Tipping Point: 25 Signs That The Coming
Financial Collapse Is Now Closer Than Ever
The Economic Collapse Blog (Link)
- Michael T. Snyder (December 17, 2010)
The financial collapse that so many of us have been
anticipating is seemingly closer then ever. Over the past several weeks, there
have been a host of ominous signs for the U.S. economy. Yields on U.S.
Treasuries have moved up rapidly and Moody�s is publicly warning that it may
have to cut the rating on U.S. government debt soon. Mortgage rates are also
moving up aggressively. The euro and the U.S. dollar both look incredibly
shaky. Jobs continue to be shipped out of the United States at a blistering
pace as our politicians stand by and do nothing.
Confidence in U.S. government
debt around the globe continues to decline. State and local governments that
are drowning in debt across the United States are savagely cutting back on even
essential social services and are coming up with increasingly �creative� ways of
getting more money out of all of us. Meanwhile, tremor after tremor continues
to strike the world financial system. So does this mean that we have almost
reached a tipping point? Is the world on the verge of a major financial
Let�s hope not, but with each passing week the financial news
just seems to get eve worse. Not only is U.S. government debt spinning wildly
toward a breaking point, but many U.S. states (such as California) are in such
horrific financial condition that they are beginning to resemble banana
But it is not just the United States that is in trouble. Nightmarish debt problems in Greece, Spain, Portugal, Ireland, Italy, Belgium
and several other European nations threaten to crash the euro at any time. In
fact, many economists are now openly debating which will collapse first - the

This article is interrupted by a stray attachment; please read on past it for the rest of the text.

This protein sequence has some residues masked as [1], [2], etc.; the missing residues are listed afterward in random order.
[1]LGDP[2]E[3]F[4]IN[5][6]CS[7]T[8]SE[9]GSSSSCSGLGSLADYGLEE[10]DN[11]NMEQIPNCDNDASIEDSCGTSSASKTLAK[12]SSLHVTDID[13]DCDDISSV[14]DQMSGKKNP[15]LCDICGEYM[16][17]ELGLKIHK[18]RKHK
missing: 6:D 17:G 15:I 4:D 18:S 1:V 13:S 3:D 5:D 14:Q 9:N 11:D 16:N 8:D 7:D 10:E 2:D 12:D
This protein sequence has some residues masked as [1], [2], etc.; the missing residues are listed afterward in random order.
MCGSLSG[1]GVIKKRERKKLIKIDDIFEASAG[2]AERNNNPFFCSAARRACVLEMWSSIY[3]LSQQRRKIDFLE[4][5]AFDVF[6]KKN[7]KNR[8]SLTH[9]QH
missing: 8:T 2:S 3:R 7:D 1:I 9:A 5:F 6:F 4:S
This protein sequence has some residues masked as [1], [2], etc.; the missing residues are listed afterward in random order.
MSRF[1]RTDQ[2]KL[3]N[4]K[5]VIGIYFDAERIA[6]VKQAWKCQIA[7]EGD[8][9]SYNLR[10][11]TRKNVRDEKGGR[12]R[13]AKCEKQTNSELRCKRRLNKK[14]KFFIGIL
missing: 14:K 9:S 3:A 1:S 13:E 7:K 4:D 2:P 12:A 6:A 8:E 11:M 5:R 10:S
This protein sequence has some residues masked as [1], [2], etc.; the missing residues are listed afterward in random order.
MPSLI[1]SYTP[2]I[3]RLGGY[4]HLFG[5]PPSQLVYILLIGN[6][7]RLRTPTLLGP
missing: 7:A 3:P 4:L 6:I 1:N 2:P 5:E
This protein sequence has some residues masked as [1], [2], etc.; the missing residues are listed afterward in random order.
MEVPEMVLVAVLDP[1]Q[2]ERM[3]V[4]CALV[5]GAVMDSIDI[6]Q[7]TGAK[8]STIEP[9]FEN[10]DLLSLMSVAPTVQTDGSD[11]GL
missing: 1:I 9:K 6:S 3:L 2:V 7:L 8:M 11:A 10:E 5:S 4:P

euro or the U.S. dollar.
Sadly, this is the inevitable result of constructing a global
financial system on debt. All debt bubbles eventually collapse. Currently we
are living in the biggest debt bubble in the history of the world, and when this
one bursts it is going to be a disaster of truly historic proportions.
So will we reach a tipping point soon? Well, the following
are 25 signs that the financial collapse is rapidly getting closer....
The official U.S. unemployment rate has
not been beneath 9 percent
since April 2009.
According to the U.S. Census Bureau,
there are currently
6.3 million vacant homes in the United States that are either for sale or
It is being projected that the U.S. trade
deficit with China could hit
270 billion dollars for the entire year of 2010.
Back in 2000, 7.2 percent of blue collar
workers were either unemployed or underemployed. Today that figure
is up to 19.5 percent.
The Chinese government has accumulated
$2.65 trillion in total foreign exchange reserves. They have drained this
wealth from the economies of other nations (such as the United States) and
instead of reinvesting all of it they are just sitting on much of it. This is
creating tremendous imbalances in the global economy.
Since the year 2000,
we have lost 10% of our middle class jobs. In the year 2000 there were
approximately 72 million middle class jobs in the United States but today there
are only about 65 million middle class jobs.
The United States now employs about the
same number of people in manufacturing